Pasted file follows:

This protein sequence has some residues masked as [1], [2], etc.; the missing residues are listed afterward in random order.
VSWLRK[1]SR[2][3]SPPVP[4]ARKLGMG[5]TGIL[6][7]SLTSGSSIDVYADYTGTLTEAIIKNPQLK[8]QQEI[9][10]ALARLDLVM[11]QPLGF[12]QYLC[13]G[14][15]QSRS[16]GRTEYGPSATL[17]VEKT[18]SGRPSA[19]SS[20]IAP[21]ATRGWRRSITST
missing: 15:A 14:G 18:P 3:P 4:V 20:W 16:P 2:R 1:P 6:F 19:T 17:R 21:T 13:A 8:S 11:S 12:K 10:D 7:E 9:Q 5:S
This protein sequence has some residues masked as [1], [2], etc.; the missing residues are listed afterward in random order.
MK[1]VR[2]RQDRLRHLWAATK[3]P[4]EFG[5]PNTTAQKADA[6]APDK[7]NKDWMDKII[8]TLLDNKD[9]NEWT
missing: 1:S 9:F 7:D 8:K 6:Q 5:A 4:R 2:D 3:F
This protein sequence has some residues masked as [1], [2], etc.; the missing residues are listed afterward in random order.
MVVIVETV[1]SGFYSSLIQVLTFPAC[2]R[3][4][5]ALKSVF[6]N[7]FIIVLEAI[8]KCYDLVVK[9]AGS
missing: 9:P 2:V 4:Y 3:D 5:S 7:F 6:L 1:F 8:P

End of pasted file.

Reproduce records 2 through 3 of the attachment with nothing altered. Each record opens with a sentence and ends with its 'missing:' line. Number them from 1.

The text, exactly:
This protein sequence has some residues masked as [1], [2], etc.; the missing residues are listed afterward in random order.
MK[1]VR[2]RQDRLRHLWAATK[3]P[4]EFG[5]PNTTAQKADA[6]APDK[7]NKDWMDKII[8]TLLDNKD[9]NEWT
missing: 1:S 9:F 7:D 8:K 6:Q 5:A 4:R 2:D 3:F
This protein sequence has some residues masked as [1], [2], etc.; the missing residues are listed afterward in random order.
MVVIVETV[1]SGFYSSLIQVLTFPAC[2]R[3][4][5]ALKSVF[6]N[7]FIIVLEAI[8]KCYDLVVK[9]AGS
missing: 9:P 2:V 4:Y 3:D 5:S 7:F 6:L 1:F 8:P